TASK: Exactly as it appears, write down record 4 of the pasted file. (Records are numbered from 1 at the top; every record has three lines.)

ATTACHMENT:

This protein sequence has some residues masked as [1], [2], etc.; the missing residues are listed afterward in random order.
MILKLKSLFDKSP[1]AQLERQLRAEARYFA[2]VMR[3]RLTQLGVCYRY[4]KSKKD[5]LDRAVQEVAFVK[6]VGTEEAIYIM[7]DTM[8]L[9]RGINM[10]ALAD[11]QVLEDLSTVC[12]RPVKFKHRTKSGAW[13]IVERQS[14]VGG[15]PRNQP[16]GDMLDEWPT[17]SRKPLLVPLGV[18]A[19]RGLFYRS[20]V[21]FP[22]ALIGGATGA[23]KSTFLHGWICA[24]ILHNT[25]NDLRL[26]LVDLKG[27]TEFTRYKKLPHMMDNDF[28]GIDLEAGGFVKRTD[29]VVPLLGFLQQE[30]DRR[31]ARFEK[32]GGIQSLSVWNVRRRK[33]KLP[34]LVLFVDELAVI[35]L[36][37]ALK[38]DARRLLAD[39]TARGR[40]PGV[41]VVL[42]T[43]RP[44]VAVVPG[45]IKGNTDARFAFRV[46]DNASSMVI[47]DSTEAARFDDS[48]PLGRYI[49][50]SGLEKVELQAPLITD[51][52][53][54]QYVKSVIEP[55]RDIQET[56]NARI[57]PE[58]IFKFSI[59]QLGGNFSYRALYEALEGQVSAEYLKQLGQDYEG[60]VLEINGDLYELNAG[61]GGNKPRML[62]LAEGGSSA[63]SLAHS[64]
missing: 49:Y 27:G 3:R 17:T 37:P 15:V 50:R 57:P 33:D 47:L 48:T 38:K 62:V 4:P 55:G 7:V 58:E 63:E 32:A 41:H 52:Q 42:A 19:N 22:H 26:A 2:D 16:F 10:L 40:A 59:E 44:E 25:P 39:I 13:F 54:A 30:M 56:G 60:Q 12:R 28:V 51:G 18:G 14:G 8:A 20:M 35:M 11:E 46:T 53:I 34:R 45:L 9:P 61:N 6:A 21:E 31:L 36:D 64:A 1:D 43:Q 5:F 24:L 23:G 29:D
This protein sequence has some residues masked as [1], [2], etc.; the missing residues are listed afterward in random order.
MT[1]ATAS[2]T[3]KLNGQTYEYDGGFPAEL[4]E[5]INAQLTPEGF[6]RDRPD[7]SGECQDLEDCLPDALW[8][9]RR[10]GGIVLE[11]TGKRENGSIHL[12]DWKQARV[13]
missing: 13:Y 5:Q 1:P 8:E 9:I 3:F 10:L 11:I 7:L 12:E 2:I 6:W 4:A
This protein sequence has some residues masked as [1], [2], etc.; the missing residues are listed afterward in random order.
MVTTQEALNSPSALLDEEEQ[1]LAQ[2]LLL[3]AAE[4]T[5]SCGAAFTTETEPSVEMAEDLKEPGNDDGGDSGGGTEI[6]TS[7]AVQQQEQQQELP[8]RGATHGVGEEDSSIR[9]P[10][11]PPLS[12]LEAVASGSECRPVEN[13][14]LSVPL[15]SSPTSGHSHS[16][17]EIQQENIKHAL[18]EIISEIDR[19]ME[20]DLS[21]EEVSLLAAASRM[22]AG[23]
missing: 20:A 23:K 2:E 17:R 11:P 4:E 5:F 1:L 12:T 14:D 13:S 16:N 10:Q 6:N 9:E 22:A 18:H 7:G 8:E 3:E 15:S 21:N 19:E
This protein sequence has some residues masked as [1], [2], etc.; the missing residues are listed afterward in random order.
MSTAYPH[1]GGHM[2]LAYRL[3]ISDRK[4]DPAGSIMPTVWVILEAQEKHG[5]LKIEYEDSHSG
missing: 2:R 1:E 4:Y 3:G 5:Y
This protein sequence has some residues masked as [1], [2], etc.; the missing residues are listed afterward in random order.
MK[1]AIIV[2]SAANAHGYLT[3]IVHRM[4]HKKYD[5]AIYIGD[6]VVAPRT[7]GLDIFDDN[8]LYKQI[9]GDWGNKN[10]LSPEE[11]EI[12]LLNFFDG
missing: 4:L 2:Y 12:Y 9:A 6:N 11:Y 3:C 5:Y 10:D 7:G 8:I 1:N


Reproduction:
This protein sequence has some residues masked as [1], [2], etc.; the missing residues are listed afterward in random order.
MSTAYPH[1]GGHM[2]LAYRL[3]ISDRK[4]DPAGSIMPTVWVILEAQEKHG[5]LKIEYEDSHSG
missing: 2:R 1:E 4:Y 3:G 5:Y